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Friday, December 14, 2007

Validation by Projection

Many of the architectures and strategies for validation apply validity
checking to a particular document with a pass or fail result on the
document. This assumes that the schemas used in validation are expressive
enough for all the potential versions of documents including any
extensions. We've regularly seen that the Schema 1.0 wildcard limits
the ability for fully describing documents. For example, it is
impossible to have a content model that has optional elements in
multiple namespaces with a wildcard at the end. The choice is to either
have the wildcard or the elements. There is another approach to
validation, called validation by projection, which effectively removes
any unknown content prior to validation. It is validation of a projection
of the XML document, where the projection is a subset of the xml document
with no other modifications to the contents including order. Part of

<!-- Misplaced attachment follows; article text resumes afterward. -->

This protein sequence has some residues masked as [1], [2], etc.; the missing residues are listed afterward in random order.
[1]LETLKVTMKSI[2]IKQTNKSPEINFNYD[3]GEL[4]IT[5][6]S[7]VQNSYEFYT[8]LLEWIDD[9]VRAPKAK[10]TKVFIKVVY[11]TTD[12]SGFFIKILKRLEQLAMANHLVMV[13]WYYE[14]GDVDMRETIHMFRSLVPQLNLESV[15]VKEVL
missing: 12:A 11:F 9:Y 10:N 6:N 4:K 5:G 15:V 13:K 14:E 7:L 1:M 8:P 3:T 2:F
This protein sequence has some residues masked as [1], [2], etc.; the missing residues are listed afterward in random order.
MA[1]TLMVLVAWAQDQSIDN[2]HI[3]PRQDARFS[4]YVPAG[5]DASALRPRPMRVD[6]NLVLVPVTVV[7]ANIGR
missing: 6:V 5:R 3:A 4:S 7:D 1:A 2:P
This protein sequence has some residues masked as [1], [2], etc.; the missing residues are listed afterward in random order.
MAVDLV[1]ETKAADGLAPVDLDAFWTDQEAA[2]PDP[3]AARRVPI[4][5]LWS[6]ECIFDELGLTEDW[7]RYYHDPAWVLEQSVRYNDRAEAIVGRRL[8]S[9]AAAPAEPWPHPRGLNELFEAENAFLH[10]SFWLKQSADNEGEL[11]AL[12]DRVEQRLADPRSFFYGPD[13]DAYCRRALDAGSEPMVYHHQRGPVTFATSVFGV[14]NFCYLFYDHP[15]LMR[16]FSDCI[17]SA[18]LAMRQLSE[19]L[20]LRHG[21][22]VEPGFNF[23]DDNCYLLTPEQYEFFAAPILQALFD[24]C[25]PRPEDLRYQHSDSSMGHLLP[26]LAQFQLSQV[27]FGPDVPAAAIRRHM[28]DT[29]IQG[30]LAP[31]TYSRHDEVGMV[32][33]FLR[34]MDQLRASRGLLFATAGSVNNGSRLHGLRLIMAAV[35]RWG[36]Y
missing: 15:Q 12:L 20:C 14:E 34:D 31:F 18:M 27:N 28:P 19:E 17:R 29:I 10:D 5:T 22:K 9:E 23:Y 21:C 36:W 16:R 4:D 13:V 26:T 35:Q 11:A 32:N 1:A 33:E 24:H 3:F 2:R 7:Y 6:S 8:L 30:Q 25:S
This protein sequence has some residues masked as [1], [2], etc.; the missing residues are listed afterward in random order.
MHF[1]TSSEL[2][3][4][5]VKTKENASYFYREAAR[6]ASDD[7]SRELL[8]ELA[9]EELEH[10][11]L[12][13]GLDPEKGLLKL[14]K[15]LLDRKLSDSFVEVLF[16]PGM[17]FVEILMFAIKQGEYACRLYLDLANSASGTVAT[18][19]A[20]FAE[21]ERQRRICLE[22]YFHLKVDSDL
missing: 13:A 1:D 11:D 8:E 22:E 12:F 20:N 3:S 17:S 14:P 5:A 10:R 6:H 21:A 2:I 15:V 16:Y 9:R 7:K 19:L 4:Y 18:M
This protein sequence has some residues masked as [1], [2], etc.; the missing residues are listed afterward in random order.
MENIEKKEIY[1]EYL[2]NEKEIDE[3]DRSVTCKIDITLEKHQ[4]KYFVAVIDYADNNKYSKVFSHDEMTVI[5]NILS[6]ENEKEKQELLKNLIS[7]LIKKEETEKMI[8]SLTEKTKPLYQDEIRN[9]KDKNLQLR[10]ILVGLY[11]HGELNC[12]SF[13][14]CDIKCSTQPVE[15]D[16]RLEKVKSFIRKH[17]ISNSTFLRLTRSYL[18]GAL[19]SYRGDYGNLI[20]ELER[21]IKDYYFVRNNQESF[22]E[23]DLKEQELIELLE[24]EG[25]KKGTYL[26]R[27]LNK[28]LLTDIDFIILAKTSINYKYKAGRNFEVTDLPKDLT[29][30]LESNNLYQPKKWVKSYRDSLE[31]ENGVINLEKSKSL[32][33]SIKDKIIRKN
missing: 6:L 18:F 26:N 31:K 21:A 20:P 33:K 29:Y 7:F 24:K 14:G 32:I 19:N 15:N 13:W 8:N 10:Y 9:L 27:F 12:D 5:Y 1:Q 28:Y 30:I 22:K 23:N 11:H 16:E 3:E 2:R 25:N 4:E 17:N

validation by projection is determining what to project. The simplest
rule for determining what to project is: Starting at the root element,
project any attributes and any elements that match elements in the
content model of the current complexType and recurse into each element.
[Author's note to W3C TAG: I wrote up a couple of personal blog entries
on validation by projection.This seems to be a useful way of achieving
forwards and backwards compatibility without relying upon schemasthat
havewildcards or open content models. From the TAG's definitional
perspective, I'd characterize validation by projection as an architecture
where the schema(s) define a Defined Text Set and an Accept Text Set
that is equal to the Defined Text Set, then the process of projection
is the creation and validation of the text against a generated Accept
Text Set that has the original Accept Text Set plus all possible extra
undefined elements and attributes.]

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